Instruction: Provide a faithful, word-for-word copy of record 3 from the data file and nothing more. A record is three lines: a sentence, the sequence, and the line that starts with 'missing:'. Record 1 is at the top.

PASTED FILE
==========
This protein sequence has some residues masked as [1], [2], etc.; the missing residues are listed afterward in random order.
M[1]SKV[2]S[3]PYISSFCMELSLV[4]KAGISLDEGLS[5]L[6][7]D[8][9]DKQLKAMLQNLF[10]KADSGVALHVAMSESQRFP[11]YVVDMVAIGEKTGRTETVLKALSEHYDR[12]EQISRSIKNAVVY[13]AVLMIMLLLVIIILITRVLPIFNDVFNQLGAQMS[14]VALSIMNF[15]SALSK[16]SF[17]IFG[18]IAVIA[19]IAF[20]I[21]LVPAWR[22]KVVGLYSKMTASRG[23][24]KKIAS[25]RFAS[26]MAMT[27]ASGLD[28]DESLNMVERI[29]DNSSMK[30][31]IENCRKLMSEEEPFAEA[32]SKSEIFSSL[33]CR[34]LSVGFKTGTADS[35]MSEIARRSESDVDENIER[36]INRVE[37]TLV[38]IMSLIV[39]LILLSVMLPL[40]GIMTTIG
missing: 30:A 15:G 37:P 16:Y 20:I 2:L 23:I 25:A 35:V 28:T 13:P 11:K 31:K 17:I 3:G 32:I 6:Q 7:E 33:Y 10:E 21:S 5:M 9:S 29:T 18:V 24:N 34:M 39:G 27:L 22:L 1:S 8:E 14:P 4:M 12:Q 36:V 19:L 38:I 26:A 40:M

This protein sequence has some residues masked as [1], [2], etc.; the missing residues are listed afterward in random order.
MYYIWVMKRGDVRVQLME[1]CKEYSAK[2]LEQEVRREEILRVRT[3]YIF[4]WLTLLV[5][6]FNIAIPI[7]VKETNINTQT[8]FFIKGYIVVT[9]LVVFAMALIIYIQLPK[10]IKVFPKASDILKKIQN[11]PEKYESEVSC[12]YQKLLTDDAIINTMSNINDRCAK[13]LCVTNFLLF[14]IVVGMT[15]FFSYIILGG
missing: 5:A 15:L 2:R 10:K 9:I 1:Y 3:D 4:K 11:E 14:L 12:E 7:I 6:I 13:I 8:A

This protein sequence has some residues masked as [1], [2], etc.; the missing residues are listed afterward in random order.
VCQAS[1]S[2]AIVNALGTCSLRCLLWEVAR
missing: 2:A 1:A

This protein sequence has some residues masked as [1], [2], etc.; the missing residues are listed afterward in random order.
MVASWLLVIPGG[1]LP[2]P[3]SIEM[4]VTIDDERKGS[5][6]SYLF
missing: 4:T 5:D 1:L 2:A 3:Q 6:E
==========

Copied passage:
This protein sequence has some residues masked as [1], [2], etc.; the missing residues are listed afterward in random order.
VCQAS[1]S[2]AIVNALGTCSLRCLLWEVAR
missing: 2:A 1:A